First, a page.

DDA’s lesson: Cheap housing in Delhi doesn’t have to be shabby | columns | Hindustan Times
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DDA’s lesson: Cheap housing in Delhi doesn’t have to be shabby

DDA’s housing schemes have been marred by lack of facilities and overpricing over the last few years. The civic agency not only failed to ensure affordability but also faltered at improving the quality of the housing stock.

columns Updated: Jul 11, 2017 13:50 IST
Shivani Singh
In Rohini, there are no connecting roads, streetlights and piped water supply even after three years of allotment.
In Rohini, there are no connecting roads, streetlights and piped water supply even after three years of allotment.(Arun Sharma/HT PHOTO)

In Delhi, where a third of the population has been pushed into poorly provisioned illegal homes and another large chunk is priced out of the city for want of affordable housing, getting a DDA flat is nothing short of winning a lottery. But the game of chance does not end there.

The DDA launched its latest housing scheme last week and the rush for forms is understandable. Its flats cost less than the prevailing market rates and come with the promise of essential services such as “electricity, water and sewage disposal and other infrastructural facilities that make them habitable”.

The last few years, the agency has been faltering on this promise. In 2013, those allotted flats in Vasant Kunj had to fight it out with the agency to bring their “premium” properties to a liveable condition. At least 1,500 of the 25,000 units from the 2014 scheme were returned by buyers who found them too small and shabbily built. In Rohini, there are no connecting roads, streetlights and piped water supply even after three years of allotment. Most flats in Narela are still vacant.

When DDA falters on quality control, it is a disservice to the city. Because those opting out will move to the illegal market in unauthorised colonies where plots are available at cheaper rates on easy payment and construction terms. Those looking for a “legal” address with better amenities are already shifting to the NCR towns.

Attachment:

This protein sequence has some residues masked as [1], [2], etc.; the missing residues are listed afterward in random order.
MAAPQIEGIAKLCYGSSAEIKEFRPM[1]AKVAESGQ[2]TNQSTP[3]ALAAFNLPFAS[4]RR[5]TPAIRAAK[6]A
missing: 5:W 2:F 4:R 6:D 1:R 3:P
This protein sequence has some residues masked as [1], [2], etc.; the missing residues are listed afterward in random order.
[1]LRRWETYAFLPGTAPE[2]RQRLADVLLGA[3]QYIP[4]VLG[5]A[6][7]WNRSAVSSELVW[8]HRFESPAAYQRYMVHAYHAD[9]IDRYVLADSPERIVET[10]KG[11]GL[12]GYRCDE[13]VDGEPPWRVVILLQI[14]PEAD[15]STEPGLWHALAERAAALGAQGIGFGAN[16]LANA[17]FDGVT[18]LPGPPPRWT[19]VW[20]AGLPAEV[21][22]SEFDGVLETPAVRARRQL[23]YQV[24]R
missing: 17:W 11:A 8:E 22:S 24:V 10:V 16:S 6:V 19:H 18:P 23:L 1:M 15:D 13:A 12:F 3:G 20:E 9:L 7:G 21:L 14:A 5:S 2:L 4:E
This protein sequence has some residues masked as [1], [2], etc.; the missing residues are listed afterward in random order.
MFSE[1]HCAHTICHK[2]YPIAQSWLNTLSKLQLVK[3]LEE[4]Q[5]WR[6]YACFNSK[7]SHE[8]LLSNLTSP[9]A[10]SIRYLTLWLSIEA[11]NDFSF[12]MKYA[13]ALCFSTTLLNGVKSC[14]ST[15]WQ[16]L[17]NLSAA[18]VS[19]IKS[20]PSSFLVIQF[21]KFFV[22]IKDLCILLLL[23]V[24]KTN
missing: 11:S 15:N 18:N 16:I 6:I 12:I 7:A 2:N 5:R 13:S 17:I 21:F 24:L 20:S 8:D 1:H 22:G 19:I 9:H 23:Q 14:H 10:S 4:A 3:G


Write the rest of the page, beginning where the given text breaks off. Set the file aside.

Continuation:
DDA, which controls the biggest chunks of land in the city and is also its biggest builder, is anyway responsible for the existing housing shortage. It never built enough to meet the growing demand. And since 2001, it stopped constructing big projects despite a boom in the property market, a study by the National Council of Applied Economic Research found.

This benefitted the private builders who converted single and double-storey homes into multi-storey flats in Delhi. While the share of self-owned households increased by only two percentage points between 2001 and 2011, the property prices increased more than 10 times in a span of fewer than 10 years, the study concluded.

DDA not only failed to ensure affordability but also faltered at improving the quality of the housing stock. It is not that the agency doesn’t know any better. The old-timers still swear by the construction and design of DDA flats in Usha Niketan and Saket complex, built by architect Kuldip Singh back in the 1960s.

In the group housing category, where land provided by DDA was developed by cooperatives, there were many more architectural marvels. In 1978, Charles Correa designed Tara Apartments with buildings facing inwards to block off noise, dust and fumes from the main road. Large overhangs ensured enough light and ventilation sans overheating. All flats had large outdoor space for exclusive use.

In 1979, the Press Enclave in Saket was “probably the first ‘green’ building in modern India”, recalled architect Ashish Ganju to Forbes magazine in 2015, and was built in active consultation with the residents.

Earlier in 1975, Ranjit Sabikhi designed the Yamuna Apartment with a fine balance of private and communal space, providing as much as 65% open area.

Today, these three estates figure in the list of 62 most iconic structures built in post-independence Delhi. Surely, they could have served as a template for all future construction by the DDA. There may have been an upfront cost involved but these days DDA doesn’t sell its flats too cheap.

In a welcome move, DDA is now promising a “greener” design with earthquake-resistant buildings built with fly-ash bricks, RO-treated water for drinking, a non-potable supply for washing, a local sewage treatment plant to produce grey water for gardening and chutes to collect garbage from homes.

At its project underway in Jasola in Southeast Delhi, DDA will also provide waterproofing on walls and ceilings, covered parking, guard rooms and facilities for the support staff. One wished these features along with the basics such as functional connectivity, water and power supplies were already integrated into DDA’s standard architectural designs, but better late than never.

Let’s hope that DDA will not relapse into amnesia and add these upgrades to its template for all future projects while ensuring construction quality. After all, affordable housing does not have to come at the cost of aesthetics and sustainability in the land of sasta, sundar aur tikao.

shivani.singh@hindustantimes.com